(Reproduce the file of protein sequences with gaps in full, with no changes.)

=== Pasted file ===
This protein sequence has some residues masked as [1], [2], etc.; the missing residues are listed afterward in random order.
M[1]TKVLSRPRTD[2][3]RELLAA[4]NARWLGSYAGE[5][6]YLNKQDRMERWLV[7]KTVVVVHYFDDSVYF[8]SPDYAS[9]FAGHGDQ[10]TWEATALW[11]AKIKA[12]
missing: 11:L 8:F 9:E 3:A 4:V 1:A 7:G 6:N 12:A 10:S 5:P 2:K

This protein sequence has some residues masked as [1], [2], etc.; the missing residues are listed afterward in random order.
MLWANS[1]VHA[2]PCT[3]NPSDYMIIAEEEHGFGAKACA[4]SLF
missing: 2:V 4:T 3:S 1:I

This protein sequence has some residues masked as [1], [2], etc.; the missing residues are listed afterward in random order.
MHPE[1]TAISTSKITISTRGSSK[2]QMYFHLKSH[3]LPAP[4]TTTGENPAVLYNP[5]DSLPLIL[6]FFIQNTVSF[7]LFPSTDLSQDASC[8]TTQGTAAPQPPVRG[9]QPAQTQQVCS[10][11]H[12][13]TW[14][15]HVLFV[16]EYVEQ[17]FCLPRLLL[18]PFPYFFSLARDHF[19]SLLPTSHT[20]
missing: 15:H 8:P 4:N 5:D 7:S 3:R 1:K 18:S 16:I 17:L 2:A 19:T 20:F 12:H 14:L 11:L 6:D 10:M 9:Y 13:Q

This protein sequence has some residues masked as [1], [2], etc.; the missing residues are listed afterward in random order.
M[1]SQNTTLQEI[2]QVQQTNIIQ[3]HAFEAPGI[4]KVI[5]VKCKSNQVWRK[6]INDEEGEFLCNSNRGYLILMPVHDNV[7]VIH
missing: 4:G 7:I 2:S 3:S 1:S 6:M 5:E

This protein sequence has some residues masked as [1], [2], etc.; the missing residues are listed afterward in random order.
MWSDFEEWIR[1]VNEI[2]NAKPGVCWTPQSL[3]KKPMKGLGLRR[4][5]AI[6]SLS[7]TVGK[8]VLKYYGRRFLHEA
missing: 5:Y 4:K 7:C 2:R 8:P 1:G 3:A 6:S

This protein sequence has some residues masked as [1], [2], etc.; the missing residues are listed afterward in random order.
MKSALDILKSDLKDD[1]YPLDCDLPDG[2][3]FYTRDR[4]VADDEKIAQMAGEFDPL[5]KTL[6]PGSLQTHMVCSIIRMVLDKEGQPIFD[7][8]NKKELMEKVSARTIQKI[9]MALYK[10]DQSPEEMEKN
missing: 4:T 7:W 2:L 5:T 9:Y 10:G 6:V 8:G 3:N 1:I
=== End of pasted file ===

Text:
This protein sequence has some residues masked as [1], [2], etc.; the missing residues are listed afterward in random order.
M[1]TKVLSRPRTD[2][3]RELLAA[4]NARWLGSYAGE[5][6]YLNKQDRMERWLV[7]KTVVVVHYFDDSVYF[8]SPDYAS[9]FAGHGDQ[10]TWEATALW[11]AKIKA[12]
missing: 11:L 8:F 9:E 3:A 4:V 1:A 7:G 6:N 12:A 10:S 5:P 2:K

This protein sequence has some residues masked as [1], [2], etc.; the missing residues are listed afterward in random order.
MLWANS[1]VHA[2]PCT[3]NPSDYMIIAEEEHGFGAKACA[4]SLF
missing: 2:V 4:T 3:S 1:I

This protein sequence has some residues masked as [1], [2], etc.; the missing residues are listed afterward in random order.
MHPE[1]TAISTSKITISTRGSSK[2]QMYFHLKSH[3]LPAP[4]TTTGENPAVLYNP[5]DSLPLIL[6]FFIQNTVSF[7]LFPSTDLSQDASC[8]TTQGTAAPQPPVRG[9]QPAQTQQVCS[10][11]H[12][13]TW[14][15]HVLFV[16]EYVEQ[17]FCLPRLLL[18]PFPYFFSLARDHF[19]SLLPTSHT[20]
missing: 15:H 8:P 4:N 5:D 7:S 3:R 1:K 18:S 16:I 17:L 2:A 19:T 20:F 12:H 14:L 11:L 6:D 10:M 9:Y 13:Q

This protein sequence has some residues masked as [1], [2], etc.; the missing residues are listed afterward in random order.
M[1]SQNTTLQEI[2]QVQQTNIIQ[3]HAFEAPGI[4]KVI[5]VKCKSNQVWRK[6]INDEEGEFLCNSNRGYLILMPVHDNV[7]VIH
missing: 4:G 7:I 2:S 3:S 1:S 6:M 5:E

This protein sequence has some residues masked as [1], [2], etc.; the missing residues are listed afterward in random order.
MWSDFEEWIR[1]VNEI[2]NAKPGVCWTPQSL[3]KKPMKGLGLRR[4][5]AI[6]SLS[7]TVGK[8]VLKYYGRRFLHEA
missing: 5:Y 4:K 7:C 2:R 8:P 1:G 3:A 6:S

This protein sequence has some residues masked as [1], [2], etc.; the missing residues are listed afterward in random order.
MKSALDILKSDLKDD[1]YPLDCDLPDG[2][3]FYTRDR[4]VADDEKIAQMAGEFDPL[5]KTL[6]PGSLQTHMVCSIIRMVLDKEGQPIFD[7][8]NKKELMEKVSARTIQKI[9]MALYK[10]DQSPEEMEKN
missing: 4:T 7:W 2:L 5:T 9:Y 10:G 6:V 8:G 3:N 1:I